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You would, after all, have expected Judas Priest's debut to have hit the scene with an earth-shattering kaboom as opposed to an unenthusiastic thud. The fact is that whilst the essential elements of the band's sound is in place, they're not quite firing on all cylinders yet. Tipton and Downing's twin lead guitar playing is all present and correct, and shows a certain influence from Wishbone Ash (who'd been doing the twin lead for years in a folk-rock/prog-rock sort of style), though of course with more of a metallic edge than usual, though except for on the title track or Run of the Mill they never quite manage the full roar of their usual sound. Likewise, whilst Rob Halford's high-pitched singing voice is already developed, he never lets rip with the sort of shrieks we are used to hearing from him.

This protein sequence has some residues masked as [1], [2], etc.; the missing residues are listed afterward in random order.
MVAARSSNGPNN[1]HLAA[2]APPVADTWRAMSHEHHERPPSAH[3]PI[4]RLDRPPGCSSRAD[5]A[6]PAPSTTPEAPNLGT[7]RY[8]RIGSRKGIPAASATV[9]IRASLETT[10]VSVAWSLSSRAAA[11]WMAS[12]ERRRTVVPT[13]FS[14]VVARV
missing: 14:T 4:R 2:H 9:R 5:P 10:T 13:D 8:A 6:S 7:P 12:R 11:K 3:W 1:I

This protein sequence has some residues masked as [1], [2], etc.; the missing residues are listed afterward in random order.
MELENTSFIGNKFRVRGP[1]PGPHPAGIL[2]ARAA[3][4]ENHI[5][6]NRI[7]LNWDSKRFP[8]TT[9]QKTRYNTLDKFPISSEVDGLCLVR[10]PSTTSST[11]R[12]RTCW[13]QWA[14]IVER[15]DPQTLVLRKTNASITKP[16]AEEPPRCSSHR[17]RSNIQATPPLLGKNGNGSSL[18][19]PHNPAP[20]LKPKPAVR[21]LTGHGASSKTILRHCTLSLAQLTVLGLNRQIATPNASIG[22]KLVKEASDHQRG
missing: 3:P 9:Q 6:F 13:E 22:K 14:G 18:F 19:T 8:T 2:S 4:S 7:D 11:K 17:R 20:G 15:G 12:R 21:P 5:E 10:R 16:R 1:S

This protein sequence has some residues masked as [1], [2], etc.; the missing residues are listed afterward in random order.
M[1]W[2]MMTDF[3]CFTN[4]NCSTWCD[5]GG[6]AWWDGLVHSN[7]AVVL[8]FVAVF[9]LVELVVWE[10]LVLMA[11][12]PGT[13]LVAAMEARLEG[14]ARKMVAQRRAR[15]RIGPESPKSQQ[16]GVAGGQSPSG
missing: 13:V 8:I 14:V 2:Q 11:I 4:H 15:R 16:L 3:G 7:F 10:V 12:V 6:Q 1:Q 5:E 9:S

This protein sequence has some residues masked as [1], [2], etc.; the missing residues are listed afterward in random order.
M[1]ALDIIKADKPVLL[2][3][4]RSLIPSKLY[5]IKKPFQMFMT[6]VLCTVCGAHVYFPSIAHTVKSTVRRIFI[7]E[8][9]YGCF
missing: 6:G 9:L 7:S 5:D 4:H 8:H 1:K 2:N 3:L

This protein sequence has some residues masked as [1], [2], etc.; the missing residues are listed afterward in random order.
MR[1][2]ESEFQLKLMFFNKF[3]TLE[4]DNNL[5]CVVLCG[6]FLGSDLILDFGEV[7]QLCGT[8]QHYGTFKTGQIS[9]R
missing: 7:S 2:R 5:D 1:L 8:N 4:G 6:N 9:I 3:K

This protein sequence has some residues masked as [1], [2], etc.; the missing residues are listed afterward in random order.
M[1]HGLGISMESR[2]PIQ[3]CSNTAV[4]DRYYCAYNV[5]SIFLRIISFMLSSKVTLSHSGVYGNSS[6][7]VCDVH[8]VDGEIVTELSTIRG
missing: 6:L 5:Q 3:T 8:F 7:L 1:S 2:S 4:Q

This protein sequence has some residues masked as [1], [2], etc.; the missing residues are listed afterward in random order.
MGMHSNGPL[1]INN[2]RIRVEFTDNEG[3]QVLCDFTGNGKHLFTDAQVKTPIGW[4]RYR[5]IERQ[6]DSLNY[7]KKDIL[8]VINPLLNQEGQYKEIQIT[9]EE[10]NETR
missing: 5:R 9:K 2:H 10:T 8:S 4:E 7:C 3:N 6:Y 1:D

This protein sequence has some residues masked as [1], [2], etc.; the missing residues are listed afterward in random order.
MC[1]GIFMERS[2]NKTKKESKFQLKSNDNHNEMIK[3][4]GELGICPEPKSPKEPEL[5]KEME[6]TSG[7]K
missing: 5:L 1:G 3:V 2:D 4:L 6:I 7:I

Compositionally speaking, the set isn't particularly compelling either, being mostly rooted in the sort of blues-influenced hard rock that was hardly uncommon in 1974, with the occasional nod to fellow Birmingham residents Black Sabbath spicing things up. According to the band, they wanted to include some of the material which would eventually appear on Sad Wings of Destiny on this album, but were pressured into delivering a more commercial album to start off with; I don't know whether that's true, but I can certainly believe it, because there's a lack of enthusiasm evident on this record which is absent from the followup. A piece of metal history, but one that has not aged at all well.